Sleepy Towns

2000-12-6 11:13:00

Jennifer, I appreciate your sincere questioning and seeking for clarification. If two people who have a difference of opinion seek with sincerity to reach common ground there is a good chance they will, especially if done through the soul.

Jennifer writes:

"I have been to New York and California which are major cities of international significance with greater multicultural composition, unlike Idaho which strikes this outsider as a sleepy backwater by comparison because it is relatively unknown outside the USA and probably gets far fewer visitors from other countries. So already this is a significant difference."


I grew up in a rural area of Idaho which I must admit was a sleepy backwater place. I myself made up two percent of the population of the town of Letha. My friend Wayne's dad owned half the town and he was a poor man.

However, Boise where I live now is quite sophisticated in many ways. We are headquarters of Micron Technology which is the largest computer chip manufacturer in the Country and soon the world. It definitely has the most advanced methods of manufacturing chips which allows it to compete with the cheap labor abroad. It was started through financing from J. R. Simplot a local potato farmer.

We are headquarters for research, development and manufacturing of HP Laser Jet Printers.

This town is always seeking to import more engineers because of all the computer related manufacturing and development.

On a non-technical note, we are headquarters for a number of large corporations including Albertsons Grocery chain, which is soon to be the largest in the United States.

My point is Boise, which has been one of the fasted growing cities in the country, is not a backwoods place. On the other hand, you can find a greater number of sleepy backwater towns in California than you can Idaho. This is also there case in New York State to a lesser degree. There are a larger number of sleepy farm towns in both of these states than there are in Idaho. Overall I would say that the cultural differences are not great enough to account for the tremendous difference in violent crime.

It does seem, however, that about half the murders that we hear about happening here are committed by some crazed person from out of state, often California.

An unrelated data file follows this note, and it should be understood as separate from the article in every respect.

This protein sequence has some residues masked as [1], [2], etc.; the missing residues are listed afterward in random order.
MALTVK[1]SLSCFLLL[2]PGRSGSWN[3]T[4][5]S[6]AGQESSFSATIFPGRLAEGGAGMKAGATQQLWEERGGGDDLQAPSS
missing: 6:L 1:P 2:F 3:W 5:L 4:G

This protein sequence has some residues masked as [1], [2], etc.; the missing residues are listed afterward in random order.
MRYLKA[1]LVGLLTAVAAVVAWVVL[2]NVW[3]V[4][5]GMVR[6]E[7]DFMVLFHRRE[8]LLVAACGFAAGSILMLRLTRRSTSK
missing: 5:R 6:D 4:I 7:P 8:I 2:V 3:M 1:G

Instead of attempting to prove that gun control increases crime, let us turn this around and state that an increase in the freedom to bear arms rarely results in an increase in crime. Now, if this is the case, why should we yield up a precious freedom (as all freedom is precious) to solve a problem that does not exist?

The greatest evil which has existed on this planet has not been advanced by people with evil intentions or lust for blood, but by people with good intentions.

Djwahl Khul tells us that disease is a distorted reflection of divine possibility. Even so it is with disease among humanity itself. People see an idea they consider good and seek to implement this idea of good through the restriction of the freedom of others. I recently cited the example of the old Soviet Union.

He who does not like guns seeks to take away the freedom of others to use them.

He who does not like abortion will seek to restrict the freedom of others to obtain one.

He who does not approve of drinking alcohol or taking certain drugs will seek to restrict the freedom of others to use them.

He who thinks others are negligent in fastening a seat belt will seek a law to force then to buckle up.

A lot of causes that unnecessarily restrict freedom sound very benevolent but the hidden result is always a good intention turned into a more negative result than if things were just left to educating the people of the ideal good and letting them make up their own minds.

Every war that has ever been fought was initiated with the idea that good should be forced upon the invaded nation. Never is war started with the idea of making things worse, but to promote the good.